In the press release for Roell Schmidt’s play The Rotogravure (opening Jan 16th at the Atheneum), the marketing team explains:

Leading up to the opening, Chicagoans are hosting dinner parties to spread the word about the multi-media production that begins with the line “Helen was rarely asked to dinner parties.” This community approach to building awareness about the premiere began in November 2007 with a discussion of The Rotogravure at a dinner party of artists and theater-lovers. Several of the guests were inspired to host their own dinners which have in turn led their guests to host additional parties.

And, helpfully, these dinner parties were also filmed and released on the production’s website.

Now before I get all distracted by debutante ball rules, owl bric-a-brac and OC-inspired finales, I should say: there’s a lot I like about what “The Roto” is doing here. I totally get behind the impulse to create a solid audience base for your show by building an intimate and comfortable word of mouth campaign (in this case, by throwing around a dozen virally structured dinner parties). And a year out actually isn’t too far in advance for such a campaign, especially if you politely refrain from sending out the press releases until a more reasonable time frame. The meet-up format is popular – because it’s about real human connections – and it should be our first crack at a different approach to getting non-theater-goers to giving theater a try.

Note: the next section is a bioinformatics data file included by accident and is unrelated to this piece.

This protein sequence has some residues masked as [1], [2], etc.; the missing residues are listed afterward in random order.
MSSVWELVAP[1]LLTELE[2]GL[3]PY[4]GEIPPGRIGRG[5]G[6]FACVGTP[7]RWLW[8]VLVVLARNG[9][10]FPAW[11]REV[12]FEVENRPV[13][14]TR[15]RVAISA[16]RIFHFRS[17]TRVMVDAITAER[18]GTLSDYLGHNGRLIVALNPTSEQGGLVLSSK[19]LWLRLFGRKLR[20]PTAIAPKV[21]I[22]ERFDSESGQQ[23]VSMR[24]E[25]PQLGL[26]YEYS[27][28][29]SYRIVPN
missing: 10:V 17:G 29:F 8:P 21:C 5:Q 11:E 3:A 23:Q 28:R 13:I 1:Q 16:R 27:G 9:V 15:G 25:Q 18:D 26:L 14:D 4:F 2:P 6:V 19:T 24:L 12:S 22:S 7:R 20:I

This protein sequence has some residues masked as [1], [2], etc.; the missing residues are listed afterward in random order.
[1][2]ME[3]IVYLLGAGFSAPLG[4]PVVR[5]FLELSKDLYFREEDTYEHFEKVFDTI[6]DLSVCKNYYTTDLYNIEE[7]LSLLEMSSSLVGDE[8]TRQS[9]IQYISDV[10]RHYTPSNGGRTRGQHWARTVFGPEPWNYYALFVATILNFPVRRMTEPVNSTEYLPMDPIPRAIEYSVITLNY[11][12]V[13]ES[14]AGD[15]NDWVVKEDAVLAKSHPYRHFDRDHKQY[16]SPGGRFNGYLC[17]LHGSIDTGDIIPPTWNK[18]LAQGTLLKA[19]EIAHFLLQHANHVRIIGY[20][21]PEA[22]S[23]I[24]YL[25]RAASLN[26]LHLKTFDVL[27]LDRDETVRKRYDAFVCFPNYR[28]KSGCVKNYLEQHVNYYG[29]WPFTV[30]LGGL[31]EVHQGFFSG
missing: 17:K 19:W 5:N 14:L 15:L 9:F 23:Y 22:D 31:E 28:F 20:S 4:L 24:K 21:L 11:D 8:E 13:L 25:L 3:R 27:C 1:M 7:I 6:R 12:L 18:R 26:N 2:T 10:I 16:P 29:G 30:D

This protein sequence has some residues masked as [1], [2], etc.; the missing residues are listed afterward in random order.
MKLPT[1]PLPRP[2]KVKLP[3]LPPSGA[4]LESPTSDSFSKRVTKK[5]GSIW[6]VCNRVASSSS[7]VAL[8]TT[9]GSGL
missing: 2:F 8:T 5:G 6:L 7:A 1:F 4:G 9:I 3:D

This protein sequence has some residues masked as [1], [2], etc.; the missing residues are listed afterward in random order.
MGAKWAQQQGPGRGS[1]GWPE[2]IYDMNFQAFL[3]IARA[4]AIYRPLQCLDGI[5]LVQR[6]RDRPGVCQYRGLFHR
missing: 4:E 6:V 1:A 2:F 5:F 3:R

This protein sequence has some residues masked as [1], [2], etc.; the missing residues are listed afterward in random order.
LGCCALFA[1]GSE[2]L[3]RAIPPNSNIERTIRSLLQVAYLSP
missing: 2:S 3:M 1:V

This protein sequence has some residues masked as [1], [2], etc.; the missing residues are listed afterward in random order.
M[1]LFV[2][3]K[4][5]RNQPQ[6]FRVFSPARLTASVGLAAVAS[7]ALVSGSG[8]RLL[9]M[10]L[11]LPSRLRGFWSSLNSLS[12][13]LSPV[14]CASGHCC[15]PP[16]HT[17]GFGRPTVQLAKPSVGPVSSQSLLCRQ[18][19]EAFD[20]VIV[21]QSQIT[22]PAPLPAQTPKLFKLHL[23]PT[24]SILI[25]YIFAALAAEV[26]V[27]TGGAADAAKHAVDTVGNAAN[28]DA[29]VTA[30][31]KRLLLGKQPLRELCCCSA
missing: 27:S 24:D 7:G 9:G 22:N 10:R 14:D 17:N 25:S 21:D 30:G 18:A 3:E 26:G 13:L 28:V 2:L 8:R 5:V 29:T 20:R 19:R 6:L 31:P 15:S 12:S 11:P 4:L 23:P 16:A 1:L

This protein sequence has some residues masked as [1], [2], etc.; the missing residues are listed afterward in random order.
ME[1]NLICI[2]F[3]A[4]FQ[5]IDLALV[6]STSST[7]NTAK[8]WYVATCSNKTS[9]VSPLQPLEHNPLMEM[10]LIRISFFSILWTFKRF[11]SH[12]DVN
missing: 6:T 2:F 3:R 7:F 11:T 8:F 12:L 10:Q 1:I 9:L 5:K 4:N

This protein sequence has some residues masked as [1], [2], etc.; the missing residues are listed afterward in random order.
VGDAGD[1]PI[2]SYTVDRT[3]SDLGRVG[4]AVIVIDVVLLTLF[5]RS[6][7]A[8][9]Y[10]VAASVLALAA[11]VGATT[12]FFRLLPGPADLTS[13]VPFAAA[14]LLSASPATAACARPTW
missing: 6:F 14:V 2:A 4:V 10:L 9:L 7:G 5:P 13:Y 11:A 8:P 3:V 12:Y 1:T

If there’s anything unsavory here, you might be able to pick it up from my phrase “viral dinner party.” I don’t think these folks are aware of the voyeuristic awkwardness that watching someone else’s party inspires. Plus, with a camera crew in the room, it must have been very difficult to find truly spontaneous moments and burgeoning friendships. That’s one of the reasons I’m sure the stellar editor for these video promos had to focus on emotion-lifting music and perfectly timed quick cuts rather than lingering on the more human-driven confessional moments that we almost get to:

Aww, man. Look at all those people having fun. I want to throw a party now. I love sharing in the joy of confession, trust, food, and comraderies. But that leaves us with a big problem – after seeing these videos, I’m not exactly sure that there is a show that is being promoted or what it would be like.

This promo effort doesn’t pass the newly-coined “Adam Thurman Really Shiny Hammer Test. It uses new media, in this case, video, as a message dissemination vehicle for a community-driven word of mouth campaign, but doesn’t actually craft a clear message to put in that vehicle. I had to rely on four pages of website and getting the press release in my inbox to put all the back story together, and I’ve probably got a lot of the details wrong by this point.